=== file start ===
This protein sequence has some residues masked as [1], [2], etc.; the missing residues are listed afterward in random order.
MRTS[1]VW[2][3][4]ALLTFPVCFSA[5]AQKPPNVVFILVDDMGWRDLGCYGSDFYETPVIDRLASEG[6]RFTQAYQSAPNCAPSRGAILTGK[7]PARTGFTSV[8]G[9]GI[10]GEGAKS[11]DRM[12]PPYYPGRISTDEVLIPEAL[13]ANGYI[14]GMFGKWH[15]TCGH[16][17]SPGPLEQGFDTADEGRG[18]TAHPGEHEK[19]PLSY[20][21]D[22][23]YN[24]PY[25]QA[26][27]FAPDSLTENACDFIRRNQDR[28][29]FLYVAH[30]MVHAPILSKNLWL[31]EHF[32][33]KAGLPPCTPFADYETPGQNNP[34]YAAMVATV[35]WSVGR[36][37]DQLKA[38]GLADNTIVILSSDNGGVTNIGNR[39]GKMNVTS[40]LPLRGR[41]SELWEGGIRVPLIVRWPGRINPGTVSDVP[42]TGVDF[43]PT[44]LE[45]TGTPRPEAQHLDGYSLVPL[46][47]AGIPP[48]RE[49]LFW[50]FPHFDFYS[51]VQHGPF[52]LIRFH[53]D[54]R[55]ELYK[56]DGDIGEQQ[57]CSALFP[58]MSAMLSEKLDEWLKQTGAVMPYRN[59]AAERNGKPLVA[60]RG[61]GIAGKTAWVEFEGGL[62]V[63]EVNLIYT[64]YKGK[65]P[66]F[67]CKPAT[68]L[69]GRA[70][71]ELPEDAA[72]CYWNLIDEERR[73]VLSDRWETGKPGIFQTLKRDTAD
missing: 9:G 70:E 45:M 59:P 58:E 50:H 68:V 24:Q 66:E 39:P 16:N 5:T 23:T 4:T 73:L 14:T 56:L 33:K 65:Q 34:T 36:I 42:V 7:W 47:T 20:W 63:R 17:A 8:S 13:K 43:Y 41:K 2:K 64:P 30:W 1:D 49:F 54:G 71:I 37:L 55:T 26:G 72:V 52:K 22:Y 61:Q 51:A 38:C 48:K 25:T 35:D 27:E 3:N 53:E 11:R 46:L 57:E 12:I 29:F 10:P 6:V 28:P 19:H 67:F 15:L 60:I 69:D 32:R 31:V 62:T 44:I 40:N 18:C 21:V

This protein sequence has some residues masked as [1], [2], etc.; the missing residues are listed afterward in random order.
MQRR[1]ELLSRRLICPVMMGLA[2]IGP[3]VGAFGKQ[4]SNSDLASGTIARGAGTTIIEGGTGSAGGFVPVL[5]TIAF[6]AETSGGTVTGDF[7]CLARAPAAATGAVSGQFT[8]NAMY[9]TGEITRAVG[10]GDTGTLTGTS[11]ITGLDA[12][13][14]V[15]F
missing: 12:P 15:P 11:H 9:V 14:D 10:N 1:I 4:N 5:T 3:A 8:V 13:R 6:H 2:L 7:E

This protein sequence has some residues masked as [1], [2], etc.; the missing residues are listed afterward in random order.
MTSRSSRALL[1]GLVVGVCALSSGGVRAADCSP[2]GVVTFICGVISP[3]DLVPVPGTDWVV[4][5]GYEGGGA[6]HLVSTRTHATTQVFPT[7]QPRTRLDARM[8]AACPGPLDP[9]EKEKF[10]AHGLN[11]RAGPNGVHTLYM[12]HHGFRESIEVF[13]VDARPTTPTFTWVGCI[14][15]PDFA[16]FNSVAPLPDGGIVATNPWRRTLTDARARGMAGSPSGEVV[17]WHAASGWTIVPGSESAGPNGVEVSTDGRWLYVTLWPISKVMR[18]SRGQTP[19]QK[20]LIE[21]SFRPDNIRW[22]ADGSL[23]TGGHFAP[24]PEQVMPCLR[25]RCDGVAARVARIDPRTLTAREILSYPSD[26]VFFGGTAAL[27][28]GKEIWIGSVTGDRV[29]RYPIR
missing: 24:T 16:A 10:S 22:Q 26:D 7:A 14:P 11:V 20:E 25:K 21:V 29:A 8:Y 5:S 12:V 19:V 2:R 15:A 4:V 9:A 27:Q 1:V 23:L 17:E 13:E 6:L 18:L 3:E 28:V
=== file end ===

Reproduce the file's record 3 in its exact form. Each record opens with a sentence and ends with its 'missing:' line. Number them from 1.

This protein sequence has some residues masked as [1], [2], etc.; the missing residues are listed afterward in random order.
MTSRSSRALL[1]GLVVGVCALSSGGVRAADCSP[2]GVVTFICGVISP[3]DLVPVPGTDWVV[4][5]GYEGGGA[6]HLVSTRTHATTQVFPT[7]QPRTRLDARM[8]AACPGPLDP[9]EKEKF[10]AHGLN[11]RAGPNGVHTLYM[12]HHGFRESIEVF[13]VDARPTTPTFTWVGCI[14][15]PDFA[16]FNSVAPLPDGGIVATNPWRRTLTDARARGMAGSPSGEVV[17]WHAASGWTIVPGSESAGPNGVEVSTDGRWLYVTLWPISKVMR[18]SRGQTP[19]QK[20]LIE[21]SFRPDNIRW[22]ADGSL[23]TGGHFAP[24]PEQVMPCLR[25]RCDGVAARVARIDPRTLTAREILSYPSD[26]VFFGGTAAL[27][28]GKEIWIGSVTGDRV[29]RYPIR
missing: 24:T 16:A 10:S 22:Q 26:D 7:A 14:P 11:V 20:E 25:K 21:V 29:A 8:Y 5:S 12:V 19:V 2:R 15:A 4:V 9:A 27:Q 1:V 23:L 17:E 13:E 6:L 18:L 3:E 28:V